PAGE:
23. 23. Remember the simple abstraction Recombination agent Selection agent
  24. 24. Goldberg’s intuition • Interesting behavior (emergence) is a balance • Two components • Takeover time (t*) • Time to innovate (ti)
  25. 25. Goldberg’s intuition • A design theory for scalable and efficient GAs • Understanding building blocks (concepts or ideas) • Ensure building block supply • Ensure building block growth • Control building block speed • Ensure good building block decisions • Ensure good building block mixing • Know building block challengers
  26. 26. An interesting social insight • GAs used for optimization, search, machine learning, ... • But Valéry’s quote also implied a social aspect to innovation • Solutions may be created in the vacuum, randomly, or carefully crafted • There is a social element of acceptance/rejection • Paul Valéry (1871-1945) lived after Darwin published his ideas
  27. 27. [Fast forward] ... The 2.0 information age
  28. 28. Adding social to genetic algorithms computational Recombination agent Standard Interactive Genetic Algorithms Genetic Algorithms human Computer Aided Human-Based Design (CAD) Genetic Algorithms computational human Selection agent (Kosorukoff & Goldberg, 2002)
  29. 29. Social aspects of genetic algorithms • Population-based method • Parallel genetic algorithms • Groups of working units • Communication between groups for a common goal • Models for collaborative work • Social network of interactions 29
  30. 30. The DISCUS project • IlliGAL & NCSA collaboration started in 2003 • Computers have become mediators of collaborations • Email, chat rooms, blogs, wikis… • A flood of available information • Different modes of communication • Let’s take advantage of such information • Logs of conversations • Archive of documents (email attachments, blogs, personal web pages…) • Human-computer interactions • Social aspect of the communication and collaboration 30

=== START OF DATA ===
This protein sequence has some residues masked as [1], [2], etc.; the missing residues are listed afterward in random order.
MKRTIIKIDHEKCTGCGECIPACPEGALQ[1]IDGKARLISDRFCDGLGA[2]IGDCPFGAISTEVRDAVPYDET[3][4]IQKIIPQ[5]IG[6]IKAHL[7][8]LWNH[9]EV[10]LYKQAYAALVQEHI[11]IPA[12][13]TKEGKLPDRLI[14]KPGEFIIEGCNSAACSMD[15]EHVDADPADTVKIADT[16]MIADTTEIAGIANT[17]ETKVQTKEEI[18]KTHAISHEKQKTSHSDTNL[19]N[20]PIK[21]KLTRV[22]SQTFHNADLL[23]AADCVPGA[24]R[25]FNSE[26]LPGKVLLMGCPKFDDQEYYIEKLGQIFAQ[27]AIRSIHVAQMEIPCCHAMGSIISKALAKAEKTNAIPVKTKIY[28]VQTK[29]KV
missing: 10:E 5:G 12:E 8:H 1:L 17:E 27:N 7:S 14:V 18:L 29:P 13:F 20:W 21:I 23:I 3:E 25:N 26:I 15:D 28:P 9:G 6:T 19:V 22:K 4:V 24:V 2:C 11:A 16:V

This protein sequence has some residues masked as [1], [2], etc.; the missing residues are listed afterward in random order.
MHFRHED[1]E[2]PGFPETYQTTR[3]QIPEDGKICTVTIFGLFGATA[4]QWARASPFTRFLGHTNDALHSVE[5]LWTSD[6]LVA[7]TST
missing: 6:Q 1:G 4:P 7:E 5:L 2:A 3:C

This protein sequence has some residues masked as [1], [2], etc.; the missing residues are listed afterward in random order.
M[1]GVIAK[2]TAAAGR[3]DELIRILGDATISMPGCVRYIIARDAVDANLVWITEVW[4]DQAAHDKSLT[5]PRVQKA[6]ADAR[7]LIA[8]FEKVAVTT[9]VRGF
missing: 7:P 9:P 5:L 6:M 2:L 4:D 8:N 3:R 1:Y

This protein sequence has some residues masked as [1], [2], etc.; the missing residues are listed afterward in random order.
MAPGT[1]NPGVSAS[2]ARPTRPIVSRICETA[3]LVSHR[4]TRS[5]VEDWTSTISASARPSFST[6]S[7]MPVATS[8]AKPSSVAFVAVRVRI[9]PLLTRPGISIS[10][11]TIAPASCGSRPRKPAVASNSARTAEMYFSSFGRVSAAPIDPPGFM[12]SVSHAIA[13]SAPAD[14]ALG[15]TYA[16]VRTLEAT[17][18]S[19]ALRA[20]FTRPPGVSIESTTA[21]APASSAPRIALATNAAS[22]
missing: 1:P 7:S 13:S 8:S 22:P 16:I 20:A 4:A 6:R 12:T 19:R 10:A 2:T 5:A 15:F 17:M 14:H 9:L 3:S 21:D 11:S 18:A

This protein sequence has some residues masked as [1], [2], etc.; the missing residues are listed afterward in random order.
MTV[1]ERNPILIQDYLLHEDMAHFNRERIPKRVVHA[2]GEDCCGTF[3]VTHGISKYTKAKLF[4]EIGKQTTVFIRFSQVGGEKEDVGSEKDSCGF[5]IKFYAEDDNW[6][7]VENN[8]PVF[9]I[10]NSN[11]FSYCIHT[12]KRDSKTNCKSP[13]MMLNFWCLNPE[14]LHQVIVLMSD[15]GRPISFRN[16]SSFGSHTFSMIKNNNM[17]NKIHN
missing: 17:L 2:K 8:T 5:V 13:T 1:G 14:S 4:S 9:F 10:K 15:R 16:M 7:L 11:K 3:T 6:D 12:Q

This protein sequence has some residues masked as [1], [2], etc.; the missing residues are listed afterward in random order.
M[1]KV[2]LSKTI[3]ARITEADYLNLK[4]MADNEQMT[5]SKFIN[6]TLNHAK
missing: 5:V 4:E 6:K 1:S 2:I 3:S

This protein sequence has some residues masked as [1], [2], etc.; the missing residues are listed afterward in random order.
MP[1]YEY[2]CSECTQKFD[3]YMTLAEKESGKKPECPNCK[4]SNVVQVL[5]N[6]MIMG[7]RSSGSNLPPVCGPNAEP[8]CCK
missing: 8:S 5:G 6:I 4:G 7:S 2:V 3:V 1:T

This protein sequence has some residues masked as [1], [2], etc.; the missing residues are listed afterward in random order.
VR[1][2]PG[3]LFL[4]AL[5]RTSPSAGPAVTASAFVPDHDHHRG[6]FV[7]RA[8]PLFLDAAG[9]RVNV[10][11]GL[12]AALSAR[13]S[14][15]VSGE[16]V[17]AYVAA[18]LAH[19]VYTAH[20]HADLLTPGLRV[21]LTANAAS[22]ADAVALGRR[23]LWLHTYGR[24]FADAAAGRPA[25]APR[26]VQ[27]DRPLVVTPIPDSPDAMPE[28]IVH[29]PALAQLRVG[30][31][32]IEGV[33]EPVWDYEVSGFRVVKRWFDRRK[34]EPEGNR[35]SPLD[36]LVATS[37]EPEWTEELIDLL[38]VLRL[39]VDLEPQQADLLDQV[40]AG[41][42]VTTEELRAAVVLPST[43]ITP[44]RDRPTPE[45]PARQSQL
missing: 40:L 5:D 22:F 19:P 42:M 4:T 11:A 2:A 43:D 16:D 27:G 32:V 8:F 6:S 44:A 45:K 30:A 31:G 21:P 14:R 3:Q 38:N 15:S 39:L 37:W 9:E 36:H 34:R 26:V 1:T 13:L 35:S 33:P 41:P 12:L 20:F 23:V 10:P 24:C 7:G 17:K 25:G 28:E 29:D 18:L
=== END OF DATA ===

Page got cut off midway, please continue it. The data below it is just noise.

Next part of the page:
31. 31. The question • Could we help build a system using genetic algorithms/natural selection ideas that could foster innovation and creativity? • The era of available Web 2.0 tools • Web portals • Collaboration and communication tools (message boards, chats, blogs, Twitter…) • Genetic algorithm (Interactive, Human-based, and Parallel GAs) • Chance discovery (KeyGraphs and Influence Diffusion Models) • Data and text mining • Information retrieval • Web services • Data-intensive computing 31
  32. 32. In a picture Analysis Data mining Social networks Content Knowledge management Social aspects (Llorà et al., 2004)
  33. 33. A simple exercise • Imagine you are chatting with your friends • Your ideas are bundled in messages • You pass them your your friends • They read them, think about them • Your friends reply to you • Could we model it using natural selection? • Valéry suggest so • Goldberg proposed a simple model using the human-based GA analogy • If so, Goldberg’s methodology should apply
  34. 34. People interacting online
  35. 35. Concepts as building blocks (Llorà et al., 2004)
  36. 36. Things you can measure: Concept diffusion (Llorà et al., 2005)
  37. 37. Social acceptance and roles (Yasui et al., 2006)
  38. 38. Everything together (Saruwatari et al., 2008)
  39. 39. Everything together (Saruwatari et al., 2008)
  40. 40. In action (Saruwatari et al., 2008)
  41. 41. Other possible usages • Tracking influence on social media (e.g. Twitter) • User preference modeling • Topic overlap • Topic/trend dynamics (how conversation is changing on the fly) • Blogosphere and company message misalignment • ...
  42. 42. ... and beyond